By Gbenga Osinaike
One of the church personalities in history whose story is rarely told is Prophet Daniel Orekoya, an Ijebu Prophet whom God used to ignite the Oke-Bola, Ibadan revival in 1930.
His story is contained in a book by Moses Oludele Idowu, a biographer who has written and published several books on early church fathers in Nigeria.
Oludele recently celebrated 20 years of publishing. He has also written several incisive articles that have attracted thousands of readerships both online and offline. His books on Moses Orimolade, Ayodele Babalola, Sophia Odunlami, and a host of others have enjoyed generous patronage.
But his book on Daniel Orekoya titled born to die, bound to reign is unique in many respect in the sense that it is a book on a hitherto uncelebrated church personality who made a great impact in the country in the 1930s.
Oludele noted in the book that Orekoya was born in Ijebu Imusin, Ogun State. The exact date of his birth could not be ascertained by the author. But he establishes that Orekoya was already a teenager when locusts first ravaged Yorubaland. That was around 1912.
Story of Orekoya’s birth
Orekoya was born at a time when infant mortality was rife. He was not expected to survive. But he did survive. The author notes in the book, “Orekoya’s parents had problem with children. Not that they don’t give birth but most of their children did not survive….obviously the townspeople did not expect him (Orekoya) to amount to anything. They did not expect him to survive… Short-statured, impaired in one eye. He was not the child any parent will invest a lot of expectation on.”
But the boy (Daniel Orekoya) who was given no chance to live; chose to embrace God in the course of time. He was a regular face in the Anglican Church of his town and was said to have been baptized by one Rev I. B. Ogunmefun, a native of Abeokuta who served in Ijebuland for over 40 years. With time, Orekoya began to be a seeker after God. But he soon noticed the disparity between what he read in the Bible and what was obtained in real life. That is what pushed him to devote his life to prayers and the study of God’s word. The author notes in the book that he often escaped to the bush to pray and seek the face of God.
It was in the course of seeking the face of God that he got instruction from the Holy Spirit to move to Lagos. In Lagos, he joined the Faith Tabernacle Church while also learning sewing. He worked as a tailor for six months. He then opted out of the trade to render full service to God in Faith Tabernacle.
The angelic visit
In Faith Tabernacle, Orekoya gave himself to more prayer and fasting. It was during one of the days of his fellowship with God that he had an angelic visitation where a long message was delivered to the church. He then sought financial assistance to travel to branches of the church to deliver the message. But the church declined to offer him help because of some flimsy excuses.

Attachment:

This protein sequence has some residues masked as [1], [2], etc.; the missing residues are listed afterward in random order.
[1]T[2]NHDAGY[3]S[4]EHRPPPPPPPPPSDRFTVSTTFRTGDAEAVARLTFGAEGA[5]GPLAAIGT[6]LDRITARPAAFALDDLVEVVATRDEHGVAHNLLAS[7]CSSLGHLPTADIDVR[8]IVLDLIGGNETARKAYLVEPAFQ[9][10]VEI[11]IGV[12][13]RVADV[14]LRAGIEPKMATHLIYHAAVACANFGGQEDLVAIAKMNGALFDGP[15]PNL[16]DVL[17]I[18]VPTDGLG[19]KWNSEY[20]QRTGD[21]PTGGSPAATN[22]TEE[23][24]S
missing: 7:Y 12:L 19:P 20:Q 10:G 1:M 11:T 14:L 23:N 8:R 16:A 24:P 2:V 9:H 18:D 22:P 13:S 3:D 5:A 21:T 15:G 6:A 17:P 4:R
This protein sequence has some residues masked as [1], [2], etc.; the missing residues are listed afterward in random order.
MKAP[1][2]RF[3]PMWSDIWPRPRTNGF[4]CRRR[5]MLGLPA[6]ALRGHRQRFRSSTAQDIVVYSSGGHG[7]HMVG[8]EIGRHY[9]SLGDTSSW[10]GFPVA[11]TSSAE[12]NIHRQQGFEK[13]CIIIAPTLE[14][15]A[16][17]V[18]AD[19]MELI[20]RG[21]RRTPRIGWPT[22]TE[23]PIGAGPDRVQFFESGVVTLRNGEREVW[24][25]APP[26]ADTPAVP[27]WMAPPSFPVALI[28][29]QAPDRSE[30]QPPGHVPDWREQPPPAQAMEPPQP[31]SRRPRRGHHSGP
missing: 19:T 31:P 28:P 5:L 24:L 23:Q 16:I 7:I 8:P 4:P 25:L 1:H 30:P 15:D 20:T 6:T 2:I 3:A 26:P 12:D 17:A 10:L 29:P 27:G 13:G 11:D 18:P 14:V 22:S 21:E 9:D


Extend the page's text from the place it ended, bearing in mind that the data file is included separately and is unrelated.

“One, Orekoya could read only the Bible and not any other book. He was partially impaired in one eye. Though he was aged, his physical stature was like that of a 12-year-old.”
But that would not deter Orekoya who looked for money from other sources and proceeded to Ilesha when he heard of the great work God was using the famed Ayo Babalola to do. By then Babalola had just been introduced as a new prophet in Faith Tabernacle. Babalola had also been praying that God would raise more prophets. When Orekoya got to Ilesha it did not take long for Babalola to spot him in the crowd. He thus became an assistant to Babalola.
There was a mighty move of God in Ilesha that year 1930. But then, Orekoya took off from there to return to Lagos after a series of revival meetings during which God used him mightily along with Babalola. While on the journey, those who heard of the mighty Ilesha revival and who had seen him play a major role in that revival approached him for prayers on the way. His destination was Lagos. But by the time Orekoya got to Ibadan, he could not move further.
The Ibadan revival
It was at Ibadan that people began to mill around him. He had hardly settled down to eat at the residence of his host that the Lord ministered to him that three women were coming to see him. Those women came. But not long, the number increased. Before long a sea of human heads had surrounded him. Oludele in the book noted that a newspaper called Akede Eko reportedly called Orekoya, Woli (prophet) Ibadan.
The newspaper reported many miracles that took place through the prayers of Orekoya. For days people were coming to him for prayers. There was a massive outpouring of God’s power that left no one in doubt that he was God-sent. His popularity among the people was only second to Prophet Babalola. It is instructive to note according to Oludele that some churches of Christ Apostolic Church, which Babalola and others pulled out to start still remember Orekoya on a yearly basis during a programme tagged: Orekoya Anniversary.